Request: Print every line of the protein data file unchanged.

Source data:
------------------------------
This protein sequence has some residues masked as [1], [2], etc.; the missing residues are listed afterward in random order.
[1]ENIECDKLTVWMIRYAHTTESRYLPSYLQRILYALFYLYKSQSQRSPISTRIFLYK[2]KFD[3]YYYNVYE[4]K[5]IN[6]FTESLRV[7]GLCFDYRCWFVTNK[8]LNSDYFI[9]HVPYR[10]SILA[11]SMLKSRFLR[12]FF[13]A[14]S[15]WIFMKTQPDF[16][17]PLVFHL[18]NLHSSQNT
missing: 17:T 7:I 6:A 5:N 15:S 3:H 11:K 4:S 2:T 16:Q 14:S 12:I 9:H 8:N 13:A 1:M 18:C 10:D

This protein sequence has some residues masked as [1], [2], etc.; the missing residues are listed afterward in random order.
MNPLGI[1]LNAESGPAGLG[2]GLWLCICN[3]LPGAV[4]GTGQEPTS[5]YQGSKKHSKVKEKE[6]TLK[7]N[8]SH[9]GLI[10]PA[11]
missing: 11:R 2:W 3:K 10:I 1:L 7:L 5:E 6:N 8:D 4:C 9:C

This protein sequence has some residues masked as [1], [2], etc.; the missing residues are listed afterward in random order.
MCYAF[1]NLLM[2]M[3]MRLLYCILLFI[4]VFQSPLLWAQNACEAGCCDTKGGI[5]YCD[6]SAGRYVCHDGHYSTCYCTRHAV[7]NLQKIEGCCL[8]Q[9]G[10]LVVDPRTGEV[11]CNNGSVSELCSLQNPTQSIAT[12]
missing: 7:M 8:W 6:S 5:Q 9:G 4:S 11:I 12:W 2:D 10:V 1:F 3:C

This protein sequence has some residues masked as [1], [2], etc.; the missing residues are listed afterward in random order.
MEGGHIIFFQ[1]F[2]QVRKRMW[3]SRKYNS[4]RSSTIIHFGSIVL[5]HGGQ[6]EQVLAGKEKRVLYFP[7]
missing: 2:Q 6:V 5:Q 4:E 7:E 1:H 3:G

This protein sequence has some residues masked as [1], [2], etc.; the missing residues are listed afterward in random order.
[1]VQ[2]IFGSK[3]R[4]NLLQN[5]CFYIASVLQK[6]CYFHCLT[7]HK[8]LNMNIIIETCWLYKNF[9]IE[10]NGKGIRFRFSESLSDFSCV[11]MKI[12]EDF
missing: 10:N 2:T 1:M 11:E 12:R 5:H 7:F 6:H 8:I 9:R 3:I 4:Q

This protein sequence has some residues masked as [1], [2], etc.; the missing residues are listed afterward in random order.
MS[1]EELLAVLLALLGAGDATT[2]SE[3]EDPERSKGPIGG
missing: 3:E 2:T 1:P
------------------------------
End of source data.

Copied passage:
This protein sequence has some residues masked as [1], [2], etc.; the missing residues are listed afterward in random order.
[1]ENIECDKLTVWMIRYAHTTESRYLPSYLQRILYALFYLYKSQSQRSPISTRIFLYK[2]KFD[3]YYYNVYE[4]K[5]IN[6]FTESLRV[7]GLCFDYRCWFVTNK[8]LNSDYFI[9]HVPYR[10]SILA[11]SMLKSRFLR[12]FF[13]A[14]S[15]WIFMKTQPDF[16][17]PLVFHL[18]NLHSSQNT
missing: 17:T 7:I 6:A 5:N 15:S 3:H 11:K 4:S 2:T 16:Q 14:S 12:I 9:H 8:N 13:A 1:M 18:C 10:D

This protein sequence has some residues masked as [1], [2], etc.; the missing residues are listed afterward in random order.
MNPLGI[1]LNAESGPAGLG[2]GLWLCICN[3]LPGAV[4]GTGQEPTS[5]YQGSKKHSKVKEKE[6]TLK[7]N[8]SH[9]GLI[10]PA[11]
missing: 11:R 2:W 3:K 10:I 1:L 7:L 5:E 6:N 8:D 4:C 9:C

This protein sequence has some residues masked as [1], [2], etc.; the missing residues are listed afterward in random order.
MCYAF[1]NLLM[2]M[3]MRLLYCILLFI[4]VFQSPLLWAQNACEAGCCDTKGGI[5]YCD[6]SAGRYVCHDGHYSTCYCTRHAV[7]NLQKIEGCCL[8]Q[9]G[10]LVVDPRTGEV[11]CNNGSVSELCSLQNPTQSIAT[12]
missing: 7:M 8:W 6:S 5:Q 9:G 4:S 11:I 12:W 2:D 10:V 1:F 3:C

This protein sequence has some residues masked as [1], [2], etc.; the missing residues are listed afterward in random order.
MEGGHIIFFQ[1]F[2]QVRKRMW[3]SRKYNS[4]RSSTIIHFGSIVL[5]HGGQ[6]EQVLAGKEKRVLYFP[7]
missing: 2:Q 6:V 5:Q 4:E 7:E 1:H 3:G

This protein sequence has some residues masked as [1], [2], etc.; the missing residues are listed afterward in random order.
[1]VQ[2]IFGSK[3]R[4]NLLQN[5]CFYIASVLQK[6]CYFHCLT[7]HK[8]LNMNIIIETCWLYKNF[9]IE[10]NGKGIRFRFSESLSDFSCV[11]MKI[12]EDF
missing: 10:N 2:T 1:M 11:E 12:R 5:H 7:F 6:H 8:I 9:R 3:I 4:Q

This protein sequence has some residues masked as [1], [2], etc.; the missing residues are listed afterward in random order.
MS[1]EELLAVLLALLGAGDATT[2]SE[3]EDPERSKGPIGG
missing: 3:E 2:T 1:P